A pro-democracy group has been ordered to close its stalls at a government-run Lunar New Year market in Hong Kong after they were deemed political and in breach of their lease.
The League of Social Democrats ran two booths at Victoria Park under new rules imposed this year by the city's administration, which banned politically themed products in an attempt to maintain public order amid the ongoing anti-government protests.
But on Sunday, the Food and Environmental Hygiene Department (FEHD) carried out at least five inspections of the league's stalls, where material had been posted including a timeline display and political cartoons relating to the unrest sparked in June by the now-withdrawn extradition bill.
Warning notices were pinned at the stalls suggesting the league had violated the lease terms at the market, which only allows the selling of flowers and food, while specifically banning dry goods.
The department ordered the removal of the material by Monday afternoon, "to protect the public interest".
Inspectors returned to the stall at about noon on Monday, saying the league had been given enough time to remove the banners and decorations, but had failed to comply.
The department then decided to terminate the lease agreement immediately.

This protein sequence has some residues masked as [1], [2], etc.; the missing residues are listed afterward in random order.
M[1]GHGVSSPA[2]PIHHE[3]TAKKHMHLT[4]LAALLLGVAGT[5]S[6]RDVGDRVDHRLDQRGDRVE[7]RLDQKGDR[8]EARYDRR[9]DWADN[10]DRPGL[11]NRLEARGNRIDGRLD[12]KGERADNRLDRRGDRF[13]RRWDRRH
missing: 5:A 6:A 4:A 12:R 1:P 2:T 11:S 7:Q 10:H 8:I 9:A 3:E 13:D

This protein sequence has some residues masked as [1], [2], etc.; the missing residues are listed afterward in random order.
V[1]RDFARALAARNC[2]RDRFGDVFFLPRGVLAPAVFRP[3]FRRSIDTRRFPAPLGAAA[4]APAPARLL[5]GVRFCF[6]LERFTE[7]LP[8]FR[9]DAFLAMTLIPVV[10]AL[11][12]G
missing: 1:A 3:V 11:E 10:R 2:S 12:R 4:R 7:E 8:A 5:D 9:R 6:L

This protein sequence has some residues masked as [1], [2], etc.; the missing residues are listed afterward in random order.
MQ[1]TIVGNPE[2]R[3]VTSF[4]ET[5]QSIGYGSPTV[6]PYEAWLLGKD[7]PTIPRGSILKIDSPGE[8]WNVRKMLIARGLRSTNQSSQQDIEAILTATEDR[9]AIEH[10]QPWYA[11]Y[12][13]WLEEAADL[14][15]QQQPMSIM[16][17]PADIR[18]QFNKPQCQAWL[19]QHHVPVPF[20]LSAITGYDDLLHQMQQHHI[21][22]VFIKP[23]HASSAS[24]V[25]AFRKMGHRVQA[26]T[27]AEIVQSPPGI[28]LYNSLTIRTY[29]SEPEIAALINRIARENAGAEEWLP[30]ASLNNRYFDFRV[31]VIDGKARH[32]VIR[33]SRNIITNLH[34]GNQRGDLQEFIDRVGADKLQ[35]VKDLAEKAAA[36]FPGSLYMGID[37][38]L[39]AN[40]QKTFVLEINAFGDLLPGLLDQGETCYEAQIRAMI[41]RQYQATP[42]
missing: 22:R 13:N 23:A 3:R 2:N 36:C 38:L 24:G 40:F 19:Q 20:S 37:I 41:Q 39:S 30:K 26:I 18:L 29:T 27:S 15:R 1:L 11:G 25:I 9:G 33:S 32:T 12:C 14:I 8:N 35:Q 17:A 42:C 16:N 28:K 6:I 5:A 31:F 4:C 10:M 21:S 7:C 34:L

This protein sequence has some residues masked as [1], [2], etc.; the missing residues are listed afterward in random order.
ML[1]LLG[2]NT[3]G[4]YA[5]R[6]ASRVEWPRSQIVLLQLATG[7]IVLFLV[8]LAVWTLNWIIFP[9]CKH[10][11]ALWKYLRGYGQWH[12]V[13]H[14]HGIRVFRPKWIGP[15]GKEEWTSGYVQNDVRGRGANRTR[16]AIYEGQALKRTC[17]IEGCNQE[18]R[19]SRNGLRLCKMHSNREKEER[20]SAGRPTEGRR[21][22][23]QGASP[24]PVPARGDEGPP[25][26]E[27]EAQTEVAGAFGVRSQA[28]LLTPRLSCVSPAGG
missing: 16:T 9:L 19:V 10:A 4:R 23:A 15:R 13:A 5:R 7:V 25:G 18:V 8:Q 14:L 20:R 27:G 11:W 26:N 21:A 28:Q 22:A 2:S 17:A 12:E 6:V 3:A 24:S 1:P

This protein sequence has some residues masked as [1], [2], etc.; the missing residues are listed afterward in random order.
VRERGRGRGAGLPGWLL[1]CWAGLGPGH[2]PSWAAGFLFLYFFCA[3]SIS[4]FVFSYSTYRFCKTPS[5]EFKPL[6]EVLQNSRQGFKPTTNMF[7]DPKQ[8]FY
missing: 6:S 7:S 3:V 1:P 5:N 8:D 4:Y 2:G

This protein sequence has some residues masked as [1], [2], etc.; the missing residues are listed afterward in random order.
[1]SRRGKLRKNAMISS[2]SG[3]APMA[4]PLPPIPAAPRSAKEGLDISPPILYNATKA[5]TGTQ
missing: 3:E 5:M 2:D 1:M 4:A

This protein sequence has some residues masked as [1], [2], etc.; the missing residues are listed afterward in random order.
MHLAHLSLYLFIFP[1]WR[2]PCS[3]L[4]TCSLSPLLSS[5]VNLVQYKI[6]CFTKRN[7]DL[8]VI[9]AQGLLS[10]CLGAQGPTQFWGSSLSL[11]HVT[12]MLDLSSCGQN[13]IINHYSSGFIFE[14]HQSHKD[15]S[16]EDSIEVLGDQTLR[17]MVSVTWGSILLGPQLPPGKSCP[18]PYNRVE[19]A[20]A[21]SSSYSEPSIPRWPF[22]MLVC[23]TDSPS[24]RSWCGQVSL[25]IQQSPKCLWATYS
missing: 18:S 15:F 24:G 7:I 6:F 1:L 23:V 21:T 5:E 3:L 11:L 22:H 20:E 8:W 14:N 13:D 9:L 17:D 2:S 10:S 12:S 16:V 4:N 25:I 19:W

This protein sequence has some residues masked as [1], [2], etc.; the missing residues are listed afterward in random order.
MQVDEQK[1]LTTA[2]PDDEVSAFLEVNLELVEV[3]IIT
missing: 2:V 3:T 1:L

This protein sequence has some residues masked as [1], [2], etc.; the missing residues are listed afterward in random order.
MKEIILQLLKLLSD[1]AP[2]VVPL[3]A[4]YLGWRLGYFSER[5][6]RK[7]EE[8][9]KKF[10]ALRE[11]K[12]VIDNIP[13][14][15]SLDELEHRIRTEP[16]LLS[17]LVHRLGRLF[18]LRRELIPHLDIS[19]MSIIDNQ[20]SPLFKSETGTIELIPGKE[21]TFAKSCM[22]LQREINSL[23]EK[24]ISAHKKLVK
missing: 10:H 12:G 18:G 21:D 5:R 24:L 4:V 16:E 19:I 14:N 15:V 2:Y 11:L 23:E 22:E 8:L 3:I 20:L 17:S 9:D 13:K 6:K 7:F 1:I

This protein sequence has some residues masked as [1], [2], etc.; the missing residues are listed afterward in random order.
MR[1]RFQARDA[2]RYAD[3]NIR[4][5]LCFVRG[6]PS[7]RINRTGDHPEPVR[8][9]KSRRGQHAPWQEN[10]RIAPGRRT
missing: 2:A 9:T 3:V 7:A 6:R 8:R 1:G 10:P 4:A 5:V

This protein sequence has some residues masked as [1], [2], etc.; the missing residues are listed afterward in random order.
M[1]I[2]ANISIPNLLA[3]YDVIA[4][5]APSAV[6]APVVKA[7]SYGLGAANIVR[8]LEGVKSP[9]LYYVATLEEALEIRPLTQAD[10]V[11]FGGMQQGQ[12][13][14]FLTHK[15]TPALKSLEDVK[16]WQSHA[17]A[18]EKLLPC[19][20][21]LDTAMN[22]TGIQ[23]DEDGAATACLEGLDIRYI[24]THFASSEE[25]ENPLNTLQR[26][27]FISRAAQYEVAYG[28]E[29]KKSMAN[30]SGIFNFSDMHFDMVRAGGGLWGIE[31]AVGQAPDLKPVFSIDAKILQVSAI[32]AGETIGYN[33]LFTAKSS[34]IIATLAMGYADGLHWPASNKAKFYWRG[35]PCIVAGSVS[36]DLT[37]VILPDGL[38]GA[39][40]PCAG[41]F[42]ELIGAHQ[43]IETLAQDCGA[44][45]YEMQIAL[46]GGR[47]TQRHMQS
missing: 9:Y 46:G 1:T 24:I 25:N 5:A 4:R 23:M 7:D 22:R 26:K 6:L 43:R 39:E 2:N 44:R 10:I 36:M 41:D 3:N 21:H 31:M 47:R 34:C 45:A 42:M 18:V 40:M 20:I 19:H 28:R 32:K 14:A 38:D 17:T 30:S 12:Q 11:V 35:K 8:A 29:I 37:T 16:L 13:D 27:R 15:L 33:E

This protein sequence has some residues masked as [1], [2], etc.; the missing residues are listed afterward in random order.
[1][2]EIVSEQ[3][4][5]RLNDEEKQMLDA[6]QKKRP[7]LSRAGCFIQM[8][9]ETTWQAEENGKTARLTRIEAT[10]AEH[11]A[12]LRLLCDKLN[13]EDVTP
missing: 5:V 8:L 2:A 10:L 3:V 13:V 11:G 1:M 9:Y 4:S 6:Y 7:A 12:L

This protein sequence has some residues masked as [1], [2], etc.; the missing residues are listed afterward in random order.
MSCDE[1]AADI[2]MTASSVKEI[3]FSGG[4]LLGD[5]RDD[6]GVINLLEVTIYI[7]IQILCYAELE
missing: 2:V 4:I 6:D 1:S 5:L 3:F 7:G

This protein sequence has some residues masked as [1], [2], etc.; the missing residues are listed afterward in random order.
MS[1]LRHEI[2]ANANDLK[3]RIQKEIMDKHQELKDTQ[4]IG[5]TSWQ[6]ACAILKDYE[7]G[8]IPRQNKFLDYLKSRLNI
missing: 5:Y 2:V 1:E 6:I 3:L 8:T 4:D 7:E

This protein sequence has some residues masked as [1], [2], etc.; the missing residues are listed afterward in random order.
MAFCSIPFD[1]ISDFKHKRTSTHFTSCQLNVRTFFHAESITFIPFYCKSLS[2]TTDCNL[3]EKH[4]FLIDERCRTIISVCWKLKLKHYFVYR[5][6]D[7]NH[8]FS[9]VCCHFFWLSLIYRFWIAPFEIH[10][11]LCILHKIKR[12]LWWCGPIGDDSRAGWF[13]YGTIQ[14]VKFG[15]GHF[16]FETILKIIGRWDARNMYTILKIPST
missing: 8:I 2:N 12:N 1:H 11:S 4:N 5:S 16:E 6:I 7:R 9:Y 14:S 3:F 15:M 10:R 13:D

"Please keep the stall intact and well maintained and return it to the department by 3pm," read a termination notice posted at the stand.
However, the league argued it did not have a chance to rebut the department's assertions, and asked officials to explain their decision publicly.
Avery Ng Man-yuen, chairman of the league, said the department's decision to close their booths was "ridiculous".
"Our displays are mainly to get people to understand the current protests' situation and police violence, and people are here to buy flowers because they support us," he said.
"We are a flower booth as well as an exhibition. There should not be any contradictions. I am ready to face any legal consequences."
Ng said the group's booths were not violating the lease terms as stated by the department, because they were selling flowers.
He argued the closure was against the freedom of speech, adding: "But we know the contract gives them ultimate power. Let's wait and let the world see."
Ng added he had been asking officials for an explanation, without success, since Monday morning, before receiving the termination letter.
Other political associations, such as the Hong Kong Alliance in Support of Patriotic Democratic Movements of China and the Justice Defence Fund, also had stalls at the fair selling plants and flowers.
The 15 government-run fairs and festivals around Hong Kong will be open between January 19 and 25. This is the first time that dry goods stalls are not allowed at Lunar New Year fairs.
The FEHD said earlier the measure was needed for more effective crowd control.
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